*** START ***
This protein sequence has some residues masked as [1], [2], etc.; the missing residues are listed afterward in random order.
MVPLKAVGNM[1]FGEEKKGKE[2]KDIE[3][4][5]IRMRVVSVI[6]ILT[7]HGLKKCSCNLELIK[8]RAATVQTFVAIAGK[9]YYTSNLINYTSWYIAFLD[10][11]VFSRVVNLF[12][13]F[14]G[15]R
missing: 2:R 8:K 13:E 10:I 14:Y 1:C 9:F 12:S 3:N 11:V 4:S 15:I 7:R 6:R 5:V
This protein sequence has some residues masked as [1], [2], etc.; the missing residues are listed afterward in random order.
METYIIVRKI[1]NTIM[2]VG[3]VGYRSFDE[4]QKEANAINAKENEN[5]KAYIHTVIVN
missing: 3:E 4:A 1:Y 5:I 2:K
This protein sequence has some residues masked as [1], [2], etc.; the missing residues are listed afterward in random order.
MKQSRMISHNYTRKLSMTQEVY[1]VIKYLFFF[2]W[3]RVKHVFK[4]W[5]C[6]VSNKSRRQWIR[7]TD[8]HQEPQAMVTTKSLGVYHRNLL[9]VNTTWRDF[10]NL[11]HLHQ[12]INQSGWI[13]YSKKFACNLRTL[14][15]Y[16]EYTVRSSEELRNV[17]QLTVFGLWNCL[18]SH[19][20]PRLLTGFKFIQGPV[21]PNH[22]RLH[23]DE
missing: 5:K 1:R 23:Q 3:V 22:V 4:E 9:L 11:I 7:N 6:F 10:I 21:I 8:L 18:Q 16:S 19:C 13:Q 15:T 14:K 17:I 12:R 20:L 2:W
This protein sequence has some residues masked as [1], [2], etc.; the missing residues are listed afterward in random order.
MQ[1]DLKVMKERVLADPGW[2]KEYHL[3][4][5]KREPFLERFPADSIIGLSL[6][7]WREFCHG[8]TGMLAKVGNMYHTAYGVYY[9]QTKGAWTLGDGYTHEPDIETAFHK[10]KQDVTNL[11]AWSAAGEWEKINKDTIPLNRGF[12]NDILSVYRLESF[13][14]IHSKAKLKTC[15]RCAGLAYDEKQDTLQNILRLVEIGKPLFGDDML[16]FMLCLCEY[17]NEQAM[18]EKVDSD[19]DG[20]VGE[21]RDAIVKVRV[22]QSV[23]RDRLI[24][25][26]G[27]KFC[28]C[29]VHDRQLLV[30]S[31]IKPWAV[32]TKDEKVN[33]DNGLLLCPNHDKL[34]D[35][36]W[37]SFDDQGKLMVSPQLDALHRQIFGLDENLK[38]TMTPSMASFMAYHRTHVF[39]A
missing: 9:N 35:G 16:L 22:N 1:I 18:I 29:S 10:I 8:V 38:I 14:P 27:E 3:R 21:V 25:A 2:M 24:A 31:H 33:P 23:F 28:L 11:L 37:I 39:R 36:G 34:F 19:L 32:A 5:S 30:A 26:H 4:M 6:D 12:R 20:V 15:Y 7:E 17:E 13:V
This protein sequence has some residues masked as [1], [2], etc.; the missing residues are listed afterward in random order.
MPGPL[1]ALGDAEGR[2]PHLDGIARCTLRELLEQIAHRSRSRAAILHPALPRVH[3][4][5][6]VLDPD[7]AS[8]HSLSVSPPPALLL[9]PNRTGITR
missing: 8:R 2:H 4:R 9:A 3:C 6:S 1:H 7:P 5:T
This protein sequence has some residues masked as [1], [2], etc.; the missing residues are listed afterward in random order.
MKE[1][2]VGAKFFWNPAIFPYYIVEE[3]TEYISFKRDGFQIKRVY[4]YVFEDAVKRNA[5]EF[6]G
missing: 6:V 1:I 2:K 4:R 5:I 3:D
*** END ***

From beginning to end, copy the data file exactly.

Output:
This protein sequence has some residues masked as [1], [2], etc.; the missing residues are listed afterward in random order.
MVPLKAVGNM[1]FGEEKKGKE[2]KDIE[3][4][5]IRMRVVSVI[6]ILT[7]HGLKKCSCNLELIK[8]RAATVQTFVAIAGK[9]YYTSNLINYTSWYIAFLD[10][11]VFSRVVNLF[12][13]F[14]G[15]R
missing: 2:R 8:K 13:E 10:I 14:Y 1:C 9:F 12:S 3:N 11:V 4:S 15:I 7:R 6:R 5:V
This protein sequence has some residues masked as [1], [2], etc.; the missing residues are listed afterward in random order.
METYIIVRKI[1]NTIM[2]VG[3]VGYRSFDE[4]QKEANAINAKENEN[5]KAYIHTVIVN
missing: 3:E 4:A 1:Y 5:I 2:K
This protein sequence has some residues masked as [1], [2], etc.; the missing residues are listed afterward in random order.
MKQSRMISHNYTRKLSMTQEVY[1]VIKYLFFF[2]W[3]RVKHVFK[4]W[5]C[6]VSNKSRRQWIR[7]TD[8]HQEPQAMVTTKSLGVYHRNLL[9]VNTTWRDF[10]NL[11]HLHQ[12]INQSGWI[13]YSKKFACNLRTL[14][15]Y[16]EYTVRSSEELRNV[17]QLTVFGLWNCL[18]SH[19][20]PRLLTGFKFIQGPV[21]PNH[22]RLH[23]DE
missing: 5:K 1:R 23:Q 3:V 22:V 4:E 9:L 11:I 7:N 6:F 10:I 21:I 8:L 18:Q 16:S 19:C 13:Q 15:T 14:K 17:I 12:R 20:L 2:W
This protein sequence has some residues masked as [1], [2], etc.; the missing residues are listed afterward in random order.
MQ[1]DLKVMKERVLADPGW[2]KEYHL[3][4][5]KREPFLERFPADSIIGLSL[6][7]WREFCHG[8]TGMLAKVGNMYHTAYGVYY[9]QTKGAWTLGDGYTHEPDIETAFHK[10]KQDVTNL[11]AWSAAGEWEKINKDTIPLNRGF[12]NDILSVYRLESF[13][14]IHSKAKLKTC[15]RCAGLAYDEKQDTLQNILRLVEIGKPLFGDDML[16]FMLCLCEY[17]NEQAM[18]EKVDSD[19]DG[20]VGE[21]RDAIVKVRV[22]QSV[23]RDRLI[24][25][26]G[27]KFC[28]C[29]VHDRQLLV[30]S[31]IKPWAV[32]TKDEKVN[33]DNGLLLCPNHDKL[34]D[35][36]W[37]SFDDQGKLMVSPQLDALHRQIFGLDENLK[38]TMTPSMASFMAYHRTHVF[39]A
missing: 9:N 35:G 16:L 22:N 1:I 18:I 29:S 10:I 8:V 38:I 14:P 27:E 3:R 21:V 25:A 2:M 24:A 31:H 33:P 23:F 28:L 11:L 37:I 39:R 36:G 34:F 19:L 32:A 5:S 30:A 26:H 4:M 6:D 12:R 20:V 15:Y 7:E 17:E 13:V
This protein sequence has some residues masked as [1], [2], etc.; the missing residues are listed afterward in random order.
MPGPL[1]ALGDAEGR[2]PHLDGIARCTLRELLEQIAHRSRSRAAILHPALPRVH[3][4][5][6]VLDPD[7]AS[8]HSLSVSPPPALLL[9]PNRTGITR
missing: 8:R 2:H 4:R 9:A 3:C 6:S 1:H 7:P 5:T
This protein sequence has some residues masked as [1], [2], etc.; the missing residues are listed afterward in random order.
MKE[1][2]VGAKFFWNPAIFPYYIVEE[3]TEYISFKRDGFQIKRVY[4]YVFEDAVKRNA[5]EF[6]G
missing: 6:V 1:I 2:K 4:R 5:I 3:D